How are ankle sprains treated?

Ankle sprains can be treated non-operatively or operatively. The treatment goal is to stabilize the ankle, prevent any further abnormal motion, and rehabilitate the ankle to full strength. The treatment plan is determined by the severity of the injury. Patients with an ankle fracture will often require surgery from an orthopedic surgeon.

Non-Operative Treatment

Most ankle sprains require Rest, Ice, Compression and Elevation (RICE), followed by rehabilitation and muscle strengthening. When the ankle sprain is managed immediately with RICE, symptoms may be minimized despite the severity of injury.

Painful activities that may extend the injury or prevent full recovery should be avoided. When walking, a support or brace will help prevent re-injury. Ligaments heal best with minimal stress, so limited walking while protected by a brace or cast is recommended. Crutches are prescribed in most cases, but are not necessary in the recovery if the patient has a mild sprain that is immediately supported by a brace.

Ice is applied to reduce the amount of swelling and relieve the pain. Crushed ice placed in a waterproof plastic bag with a small amount of water is recommended immediately after injury. Crushed ice is preferred, as it easily conforms to the shape of the ankle and provides cold within the joint where the ligaments are located. The ice bag can be secured in place with an elastic bandage or plastic wrap. The skin should be monitored for frostbite. Ice should be applied for 20 minutes every 4 hours until the swelling stabilizes. A satisfactory alternative to crushed ice is a bag of frozen corn or peas wrapped around the injured ankle with plastic wrap. Heat is not recommended as it may increase the amount of swelling. Other alternatives to crushed ice are "instant ice" and frozen gel, but both of these options are not as effective as crushed ice.

Wrapping the ankle with an elastic wrap from the toes to above the ankle will give mild support. Most physicians prescribe an elastic bandage or brace that will compress and support the ankle. The additional pressure of the wrap further minimizes swelling. Taping of the ankle for less severe sprains will provide support and a level of confidence to the injured person as ankle movements are regained. Padding, such as six to eight layers of four inch square cotton pads or disposable diapers, should be firmly placed under the elastic wrap, as ankle sprains usually occur in areas where the wrap alone would be ineffective.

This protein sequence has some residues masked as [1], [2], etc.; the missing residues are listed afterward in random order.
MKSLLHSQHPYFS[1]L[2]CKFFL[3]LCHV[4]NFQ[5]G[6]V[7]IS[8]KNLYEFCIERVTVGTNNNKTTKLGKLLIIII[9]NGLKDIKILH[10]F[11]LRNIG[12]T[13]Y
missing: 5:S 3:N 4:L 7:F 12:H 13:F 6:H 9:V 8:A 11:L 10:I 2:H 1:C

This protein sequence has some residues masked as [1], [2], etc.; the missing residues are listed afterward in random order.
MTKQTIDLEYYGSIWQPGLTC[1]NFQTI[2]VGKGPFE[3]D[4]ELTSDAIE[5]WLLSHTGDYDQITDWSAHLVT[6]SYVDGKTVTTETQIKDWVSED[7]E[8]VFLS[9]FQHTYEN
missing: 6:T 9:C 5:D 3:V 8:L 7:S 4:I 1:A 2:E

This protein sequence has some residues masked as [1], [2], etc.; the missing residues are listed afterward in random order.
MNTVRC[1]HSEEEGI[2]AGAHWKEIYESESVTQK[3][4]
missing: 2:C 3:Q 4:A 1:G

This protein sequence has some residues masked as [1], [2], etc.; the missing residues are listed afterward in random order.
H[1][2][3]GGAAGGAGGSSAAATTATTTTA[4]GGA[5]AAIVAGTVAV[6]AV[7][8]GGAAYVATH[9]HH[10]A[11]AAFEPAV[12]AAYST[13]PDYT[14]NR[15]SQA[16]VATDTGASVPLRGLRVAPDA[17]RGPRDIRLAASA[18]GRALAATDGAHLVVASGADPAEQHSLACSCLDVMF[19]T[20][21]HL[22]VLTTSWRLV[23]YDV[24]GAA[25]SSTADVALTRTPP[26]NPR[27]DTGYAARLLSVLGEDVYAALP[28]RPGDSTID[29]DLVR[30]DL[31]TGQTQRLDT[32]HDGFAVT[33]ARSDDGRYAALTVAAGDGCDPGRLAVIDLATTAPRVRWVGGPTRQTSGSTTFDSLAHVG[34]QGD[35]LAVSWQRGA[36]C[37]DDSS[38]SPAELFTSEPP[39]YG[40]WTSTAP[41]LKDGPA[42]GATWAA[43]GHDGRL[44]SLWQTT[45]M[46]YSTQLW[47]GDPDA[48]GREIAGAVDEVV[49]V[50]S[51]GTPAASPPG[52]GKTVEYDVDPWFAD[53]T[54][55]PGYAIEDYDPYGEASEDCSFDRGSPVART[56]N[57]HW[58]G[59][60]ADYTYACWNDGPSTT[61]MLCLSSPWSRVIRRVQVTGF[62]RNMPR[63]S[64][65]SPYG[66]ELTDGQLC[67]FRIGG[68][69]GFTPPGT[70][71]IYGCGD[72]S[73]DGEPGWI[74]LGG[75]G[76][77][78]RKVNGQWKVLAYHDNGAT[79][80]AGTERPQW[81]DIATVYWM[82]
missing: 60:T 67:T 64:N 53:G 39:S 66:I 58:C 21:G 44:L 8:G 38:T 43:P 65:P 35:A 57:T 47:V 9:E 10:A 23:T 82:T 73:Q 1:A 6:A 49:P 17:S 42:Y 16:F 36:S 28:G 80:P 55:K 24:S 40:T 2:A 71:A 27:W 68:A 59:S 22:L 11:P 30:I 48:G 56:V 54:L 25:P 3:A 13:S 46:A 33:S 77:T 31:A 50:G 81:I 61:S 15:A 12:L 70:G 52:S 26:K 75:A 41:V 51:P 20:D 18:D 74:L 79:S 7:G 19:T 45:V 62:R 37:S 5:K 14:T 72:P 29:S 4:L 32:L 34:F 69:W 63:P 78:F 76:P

The sprained ankle should be elevated above the waist to relieve discomfort and prevent additional swelling. The ankle should be propped up on pillows, especially at night.

Another important element of the non-operative treatment program is Protection. This changes the RICE formula to PRICE. Protection takes the form of casting or using a walking boot for the more severe unstable ankle sprain. A stirrup type brace (such as the Aircast Air Stirrup brace) is quite effective for protecting the majority of ankle sprains. Overall, the key to a successful treatment plan is early weightbearing, supported by a brace, and rehabilitation. In severe cases, a walking boot is prescribed for a few weeks and the patient is instructed to put weight on the ankle.

In addition to rest, the physician may recommend a non-steroidal anti-inflammatory agent such as ibuprofen to help decrease the pain and reduce inflammation within the injured ankle. Individuals with a history of drug sensitivity, known kidney or liver problems, or a bleeding disorder, should not use these medications. People with a history of stomach irritation or ulcers should not take anti-inflammatory medication without physician advice or supervision.

Operative Treatment

Potentially unstable Grade III sprains should be evaluated by an orthopedic surgeon within a few days of the injury. Surgery for a sprained ankle is rarely necessary, although some very severe sprains and some ankle fractures will require an operation. Most patients recover satisfactorily by following a non-operative treatment plan prescribed by their physicians.

In the case of a very severe ankle sprain which requires surgery:

  • The incision is made directly over the area of the torn ligaments.
  • The torn ends of the ligaments are identified and the joint is inspected for any debris.
  • The ligaments are repaired with sutures or reattached to the bone with suture anchors prior to closing the skin.
  • After the skin is closed, a protective splint is applied.

Post-operative immobilization is required for three to six weeks before rehabilitation begins.

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